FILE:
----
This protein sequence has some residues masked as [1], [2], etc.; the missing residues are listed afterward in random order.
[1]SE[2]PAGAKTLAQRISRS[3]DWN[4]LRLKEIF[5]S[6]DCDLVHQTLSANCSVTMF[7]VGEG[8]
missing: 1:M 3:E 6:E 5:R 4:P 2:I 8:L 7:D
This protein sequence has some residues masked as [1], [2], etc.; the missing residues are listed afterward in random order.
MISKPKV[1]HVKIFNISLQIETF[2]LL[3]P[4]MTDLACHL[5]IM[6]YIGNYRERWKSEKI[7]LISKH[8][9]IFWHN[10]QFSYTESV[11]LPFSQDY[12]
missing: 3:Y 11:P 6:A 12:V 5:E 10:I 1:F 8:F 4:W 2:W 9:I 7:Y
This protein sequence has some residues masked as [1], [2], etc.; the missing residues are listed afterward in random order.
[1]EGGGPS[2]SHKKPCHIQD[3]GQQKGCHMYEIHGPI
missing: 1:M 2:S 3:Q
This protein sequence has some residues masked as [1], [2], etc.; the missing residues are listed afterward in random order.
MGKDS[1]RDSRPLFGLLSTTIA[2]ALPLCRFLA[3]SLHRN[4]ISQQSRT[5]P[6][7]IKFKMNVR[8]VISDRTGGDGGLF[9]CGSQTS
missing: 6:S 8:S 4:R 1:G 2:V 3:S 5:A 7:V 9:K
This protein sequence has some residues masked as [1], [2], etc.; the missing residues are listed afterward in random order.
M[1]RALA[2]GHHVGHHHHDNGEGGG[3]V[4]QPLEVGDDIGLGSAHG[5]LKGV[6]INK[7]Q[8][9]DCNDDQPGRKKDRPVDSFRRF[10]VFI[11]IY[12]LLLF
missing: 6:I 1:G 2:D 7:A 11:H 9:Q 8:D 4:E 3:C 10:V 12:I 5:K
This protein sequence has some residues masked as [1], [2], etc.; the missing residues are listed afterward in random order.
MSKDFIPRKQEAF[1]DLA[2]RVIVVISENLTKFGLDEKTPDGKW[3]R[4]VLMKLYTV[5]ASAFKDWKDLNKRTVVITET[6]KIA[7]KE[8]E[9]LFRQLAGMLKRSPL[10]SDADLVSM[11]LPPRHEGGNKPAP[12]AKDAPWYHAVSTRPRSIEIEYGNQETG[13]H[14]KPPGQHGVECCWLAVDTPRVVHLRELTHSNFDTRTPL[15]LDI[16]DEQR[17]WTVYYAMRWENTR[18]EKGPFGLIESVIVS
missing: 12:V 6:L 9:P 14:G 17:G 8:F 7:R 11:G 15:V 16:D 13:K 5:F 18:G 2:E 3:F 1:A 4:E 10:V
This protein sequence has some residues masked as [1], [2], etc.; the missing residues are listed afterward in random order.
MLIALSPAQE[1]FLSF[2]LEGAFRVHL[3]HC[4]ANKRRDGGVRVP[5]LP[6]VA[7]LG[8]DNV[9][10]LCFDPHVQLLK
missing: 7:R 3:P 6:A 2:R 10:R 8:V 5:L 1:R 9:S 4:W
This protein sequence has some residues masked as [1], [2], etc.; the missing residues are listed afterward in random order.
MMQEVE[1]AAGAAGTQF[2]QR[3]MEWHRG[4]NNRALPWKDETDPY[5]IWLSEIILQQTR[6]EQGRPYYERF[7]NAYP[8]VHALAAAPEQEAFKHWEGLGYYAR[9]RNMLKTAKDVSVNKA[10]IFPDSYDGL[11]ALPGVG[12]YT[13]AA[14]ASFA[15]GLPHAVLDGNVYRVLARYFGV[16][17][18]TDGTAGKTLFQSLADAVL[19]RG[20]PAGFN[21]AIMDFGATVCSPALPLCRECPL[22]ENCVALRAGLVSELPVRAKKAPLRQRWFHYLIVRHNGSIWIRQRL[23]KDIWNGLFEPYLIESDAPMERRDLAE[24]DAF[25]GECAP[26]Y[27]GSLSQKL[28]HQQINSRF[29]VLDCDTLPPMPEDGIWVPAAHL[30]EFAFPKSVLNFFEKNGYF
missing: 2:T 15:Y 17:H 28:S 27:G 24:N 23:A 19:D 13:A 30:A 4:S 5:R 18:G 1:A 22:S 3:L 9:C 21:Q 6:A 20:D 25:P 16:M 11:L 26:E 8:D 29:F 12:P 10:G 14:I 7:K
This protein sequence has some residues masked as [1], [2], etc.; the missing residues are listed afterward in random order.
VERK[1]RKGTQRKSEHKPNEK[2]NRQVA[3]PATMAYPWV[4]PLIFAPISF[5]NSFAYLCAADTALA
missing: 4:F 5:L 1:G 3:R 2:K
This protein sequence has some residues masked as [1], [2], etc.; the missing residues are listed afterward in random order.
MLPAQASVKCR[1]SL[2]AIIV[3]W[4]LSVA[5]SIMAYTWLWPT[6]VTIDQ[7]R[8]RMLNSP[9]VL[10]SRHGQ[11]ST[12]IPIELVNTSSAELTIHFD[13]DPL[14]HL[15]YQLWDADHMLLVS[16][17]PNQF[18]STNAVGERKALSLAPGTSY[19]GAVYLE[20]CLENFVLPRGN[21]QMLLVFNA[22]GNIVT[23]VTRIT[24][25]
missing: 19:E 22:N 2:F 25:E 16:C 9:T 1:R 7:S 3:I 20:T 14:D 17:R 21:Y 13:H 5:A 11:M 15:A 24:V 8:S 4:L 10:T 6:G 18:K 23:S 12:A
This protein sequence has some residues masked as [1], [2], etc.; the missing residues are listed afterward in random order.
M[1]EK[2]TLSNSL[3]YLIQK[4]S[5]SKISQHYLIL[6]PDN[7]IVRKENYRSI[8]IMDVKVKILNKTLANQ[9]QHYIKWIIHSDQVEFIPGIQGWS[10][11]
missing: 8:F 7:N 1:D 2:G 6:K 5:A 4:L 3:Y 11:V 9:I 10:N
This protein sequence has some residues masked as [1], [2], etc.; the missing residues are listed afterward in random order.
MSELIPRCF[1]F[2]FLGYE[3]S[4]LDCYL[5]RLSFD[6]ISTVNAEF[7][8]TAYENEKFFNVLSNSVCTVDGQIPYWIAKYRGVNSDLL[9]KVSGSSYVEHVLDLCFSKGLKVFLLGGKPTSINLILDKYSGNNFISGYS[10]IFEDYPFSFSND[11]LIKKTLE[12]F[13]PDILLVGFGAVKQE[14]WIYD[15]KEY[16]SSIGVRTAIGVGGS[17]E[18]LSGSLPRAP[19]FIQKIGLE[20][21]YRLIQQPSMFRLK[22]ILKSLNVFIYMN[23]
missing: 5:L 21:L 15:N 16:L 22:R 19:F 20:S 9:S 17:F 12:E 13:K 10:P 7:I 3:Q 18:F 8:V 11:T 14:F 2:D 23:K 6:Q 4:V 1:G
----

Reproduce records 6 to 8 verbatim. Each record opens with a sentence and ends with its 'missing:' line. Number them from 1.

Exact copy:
This protein sequence has some residues masked as [1], [2], etc.; the missing residues are listed afterward in random order.
MSKDFIPRKQEAF[1]DLA[2]RVIVVISENLTKFGLDEKTPDGKW[3]R[4]VLMKLYTV[5]ASAFKDWKDLNKRTVVITET[6]KIA[7]KE[8]E[9]LFRQLAGMLKRSPL[10]SDADLVSM[11]LPPRHEGGNKPAP[12]AKDAPWYHAVSTRPRSIEIEYGNQETG[13]H[14]KPPGQHGVECCWLAVDTPRVVHLRELTHSNFDTRTPL[15]LDI[16]DEQR[17]WTVYYAMRWENTR[18]EKGPFGLIESVIVS
missing: 12:V 6:L 9:P 14:G 17:G 8:F 7:R 11:G 15:V 16:D 13:K 5:F 18:G 2:E 3:F 1:A 4:E 10:V
This protein sequence has some residues masked as [1], [2], etc.; the missing residues are listed afterward in random order.
MLIALSPAQE[1]FLSF[2]LEGAFRVHL[3]HC[4]ANKRRDGGVRVP[5]LP[6]VA[7]LG[8]DNV[9][10]LCFDPHVQLLK
missing: 7:R 3:P 6:A 2:R 10:R 8:V 5:L 1:R 9:S 4:W
This protein sequence has some residues masked as [1], [2], etc.; the missing residues are listed afterward in random order.
MMQEVE[1]AAGAAGTQF[2]QR[3]MEWHRG[4]NNRALPWKDETDPY[5]IWLSEIILQQTR[6]EQGRPYYERF[7]NAYP[8]VHALAAAPEQEAFKHWEGLGYYAR[9]RNMLKTAKDVSVNKA[10]IFPDSYDGL[11]ALPGVG[12]YT[13]AA[14]ASFA[15]GLPHAVLDGNVYRVLARYFGV[16][17][18]TDGTAGKTLFQSLADAVL[19]RG[20]PAGFN[21]AIMDFGATVCSPALPLCRECPL[22]ENCVALRAGLVSELPVRAKKAPLRQRWFHYLIVRHNGSIWIRQRL[23]KDIWNGLFEPYLIESDAPMERRDLAE[24]DAF[25]GECAP[26]Y[27]GSLSQKL[28]HQQINSRF[29]VLDCDTLPPMPEDGIWVPAAHL[30]EFAFPKSVLNFFEKNGYF
missing: 2:T 15:Y 17:H 28:S 27:G 24:N 23:A 19:D 13:A 30:A 4:S 5:R 18:G 1:A 22:S 3:L 9:C 21:Q 6:A 20:D 25:P 16:M 11:L 26:E 8:D 29:F 12:P 10:G 14:I 7:K